DailyMail reports the bipartisan House Ethics Committee has ordered Rep. Rashida Tlaib of Michigan to repay her campaign $10,800 for salary she drew from it when she was no longer actively running for Congress.
But the committee did not admonish the first term lawmaker and ‘squad’ member, noting that it is within existing rules for a candidate to draw a salary from their campaign under certain conditions.
It found a ‘portion’ of the salary she took after her 2018 election win were ‘inconsistent’ with the requirements of federal elections law. But it said her errors were of ‘bad timing and not ill intent,’ and that she had made ‘good faith’ efforts to comply with the law’s requirements.
An appendix included with the finding shows Tlaib’s correspondence with her staff as well as a lawyer to determine the propriety of taking a salary, amid apparently urgent needs after she left her job with a public interest law firm to campaign full-time.
‘The Committee did not find that she sought to unjustly enrich herself by receiving the campaign funds at issue,’ the committee wrote. In fact, she took less than an upper threshold would have allowed.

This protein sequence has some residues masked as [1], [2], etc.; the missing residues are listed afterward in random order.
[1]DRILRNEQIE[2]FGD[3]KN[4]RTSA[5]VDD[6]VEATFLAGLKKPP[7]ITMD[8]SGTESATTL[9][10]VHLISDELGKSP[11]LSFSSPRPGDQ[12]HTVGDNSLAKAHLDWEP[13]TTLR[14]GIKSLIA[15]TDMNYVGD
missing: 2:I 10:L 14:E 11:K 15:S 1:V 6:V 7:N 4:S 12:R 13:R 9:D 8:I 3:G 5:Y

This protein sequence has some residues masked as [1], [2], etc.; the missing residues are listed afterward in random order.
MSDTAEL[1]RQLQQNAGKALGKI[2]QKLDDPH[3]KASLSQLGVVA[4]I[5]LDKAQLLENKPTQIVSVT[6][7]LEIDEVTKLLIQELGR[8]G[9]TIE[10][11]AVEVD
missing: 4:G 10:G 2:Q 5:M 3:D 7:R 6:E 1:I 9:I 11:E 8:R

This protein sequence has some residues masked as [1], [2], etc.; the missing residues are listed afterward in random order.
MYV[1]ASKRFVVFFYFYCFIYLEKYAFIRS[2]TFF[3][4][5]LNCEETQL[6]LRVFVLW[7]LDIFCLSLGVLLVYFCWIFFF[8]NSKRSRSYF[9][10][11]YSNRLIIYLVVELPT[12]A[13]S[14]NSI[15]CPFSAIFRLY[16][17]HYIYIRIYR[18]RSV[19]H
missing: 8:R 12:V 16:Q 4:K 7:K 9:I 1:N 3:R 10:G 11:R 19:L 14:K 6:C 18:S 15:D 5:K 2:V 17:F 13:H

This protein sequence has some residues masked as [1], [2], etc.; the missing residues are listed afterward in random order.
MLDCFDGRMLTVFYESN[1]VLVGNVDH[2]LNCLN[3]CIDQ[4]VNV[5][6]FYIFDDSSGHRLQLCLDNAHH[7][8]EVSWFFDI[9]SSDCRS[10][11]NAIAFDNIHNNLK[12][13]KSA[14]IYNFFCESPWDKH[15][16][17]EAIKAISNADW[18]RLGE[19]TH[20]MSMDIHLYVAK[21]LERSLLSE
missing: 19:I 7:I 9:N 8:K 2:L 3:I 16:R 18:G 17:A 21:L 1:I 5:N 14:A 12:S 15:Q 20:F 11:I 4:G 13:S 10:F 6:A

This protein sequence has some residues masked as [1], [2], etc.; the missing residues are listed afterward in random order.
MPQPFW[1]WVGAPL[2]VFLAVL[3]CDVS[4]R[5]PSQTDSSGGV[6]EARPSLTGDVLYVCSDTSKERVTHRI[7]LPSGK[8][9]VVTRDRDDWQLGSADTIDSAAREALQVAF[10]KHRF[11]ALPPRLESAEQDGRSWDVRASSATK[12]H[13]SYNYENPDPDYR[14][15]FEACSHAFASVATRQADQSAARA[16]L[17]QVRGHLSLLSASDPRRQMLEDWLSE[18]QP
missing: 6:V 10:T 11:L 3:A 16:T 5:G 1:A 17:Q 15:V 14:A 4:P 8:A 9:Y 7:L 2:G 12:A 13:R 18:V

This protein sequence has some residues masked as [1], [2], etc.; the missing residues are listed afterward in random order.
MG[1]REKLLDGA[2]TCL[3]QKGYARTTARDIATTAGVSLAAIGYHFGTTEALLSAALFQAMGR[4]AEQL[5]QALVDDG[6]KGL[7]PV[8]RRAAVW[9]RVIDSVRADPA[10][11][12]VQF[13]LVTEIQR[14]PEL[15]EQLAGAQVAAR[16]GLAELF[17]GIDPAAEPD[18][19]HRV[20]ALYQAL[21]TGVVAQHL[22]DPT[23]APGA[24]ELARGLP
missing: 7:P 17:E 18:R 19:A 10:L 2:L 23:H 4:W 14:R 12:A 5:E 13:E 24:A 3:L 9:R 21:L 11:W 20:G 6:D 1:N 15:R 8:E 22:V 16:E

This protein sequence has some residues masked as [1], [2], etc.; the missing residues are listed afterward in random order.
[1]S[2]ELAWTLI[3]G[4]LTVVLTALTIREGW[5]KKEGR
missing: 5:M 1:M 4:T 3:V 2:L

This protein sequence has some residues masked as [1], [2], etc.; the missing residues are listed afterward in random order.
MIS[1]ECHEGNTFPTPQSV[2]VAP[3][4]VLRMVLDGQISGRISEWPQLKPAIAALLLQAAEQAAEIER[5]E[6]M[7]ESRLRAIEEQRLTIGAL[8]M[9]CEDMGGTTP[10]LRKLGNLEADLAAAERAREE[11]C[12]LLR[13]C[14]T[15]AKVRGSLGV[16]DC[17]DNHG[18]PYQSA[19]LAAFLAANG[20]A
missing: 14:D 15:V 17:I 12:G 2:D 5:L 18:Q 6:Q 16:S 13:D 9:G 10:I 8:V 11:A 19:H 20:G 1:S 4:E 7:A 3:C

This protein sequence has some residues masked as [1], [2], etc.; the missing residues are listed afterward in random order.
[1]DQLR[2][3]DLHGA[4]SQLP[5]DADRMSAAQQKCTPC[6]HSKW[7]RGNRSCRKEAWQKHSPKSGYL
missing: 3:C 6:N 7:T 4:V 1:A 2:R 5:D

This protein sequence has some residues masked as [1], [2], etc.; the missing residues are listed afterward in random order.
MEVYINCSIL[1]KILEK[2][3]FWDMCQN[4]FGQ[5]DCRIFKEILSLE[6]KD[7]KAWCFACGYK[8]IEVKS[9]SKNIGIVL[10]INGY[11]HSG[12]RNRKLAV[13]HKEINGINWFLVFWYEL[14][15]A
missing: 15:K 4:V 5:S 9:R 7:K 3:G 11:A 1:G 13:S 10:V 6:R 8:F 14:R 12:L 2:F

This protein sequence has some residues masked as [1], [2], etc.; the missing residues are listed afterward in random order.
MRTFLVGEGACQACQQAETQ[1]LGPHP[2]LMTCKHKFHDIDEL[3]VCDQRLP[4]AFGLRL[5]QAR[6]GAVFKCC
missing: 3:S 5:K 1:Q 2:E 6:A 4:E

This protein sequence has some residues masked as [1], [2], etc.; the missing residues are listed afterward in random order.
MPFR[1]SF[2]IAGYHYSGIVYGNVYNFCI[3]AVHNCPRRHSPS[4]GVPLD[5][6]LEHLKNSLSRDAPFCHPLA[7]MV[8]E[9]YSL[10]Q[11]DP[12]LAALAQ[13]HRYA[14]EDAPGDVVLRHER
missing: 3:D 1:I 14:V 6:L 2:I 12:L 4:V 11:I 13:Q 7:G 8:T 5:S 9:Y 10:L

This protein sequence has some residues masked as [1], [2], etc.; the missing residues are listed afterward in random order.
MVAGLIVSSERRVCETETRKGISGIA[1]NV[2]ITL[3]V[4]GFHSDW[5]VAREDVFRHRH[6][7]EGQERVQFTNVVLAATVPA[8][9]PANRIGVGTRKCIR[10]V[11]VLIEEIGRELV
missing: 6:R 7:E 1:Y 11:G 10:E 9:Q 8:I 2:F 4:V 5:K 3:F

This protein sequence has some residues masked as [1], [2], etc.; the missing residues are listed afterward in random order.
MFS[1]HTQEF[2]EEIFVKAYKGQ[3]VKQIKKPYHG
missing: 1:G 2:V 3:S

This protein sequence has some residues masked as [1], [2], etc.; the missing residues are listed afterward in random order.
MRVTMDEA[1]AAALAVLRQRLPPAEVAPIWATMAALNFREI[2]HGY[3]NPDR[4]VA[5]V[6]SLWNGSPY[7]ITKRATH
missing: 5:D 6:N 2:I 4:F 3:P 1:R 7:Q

‘However, because she received some of those funds, totaling $10,800, for time periods in which she was no longer a congressional candidate, those funds were inconsistent with FECA’s personal use restrictions,’ the committee found. The committee plans to take no further action.
‘Rep. Tlaib hopes the Federal Election Commission will issue updated guidance clarifying the regulations regarding candidate salaries to allow more working-class candidates to run for Congress,” her office said in a statement.
The news comes three days after Tlaib, an ally of Rep. Alexandria Ocasio-Cortez (D-N.Y.)., handily defeated Detroit City Council President Brenda Jones in her primary.
Candidates can only take the payments up until the election, not after.
The committee spent months reviewing whether the funds were committed for ‘personal views,’ which is not allowable.
Tlaib wrote her top aides in April 2018 telling them she was ‘not going to make it through the campaign without a stipend.’ She testified that she was in debt and needed money for rent and child care.
Her campaign consulted a lawyer, who told her the payments were legal. But a top staffer told her it would have to ‘just accept that it may become a political issue.”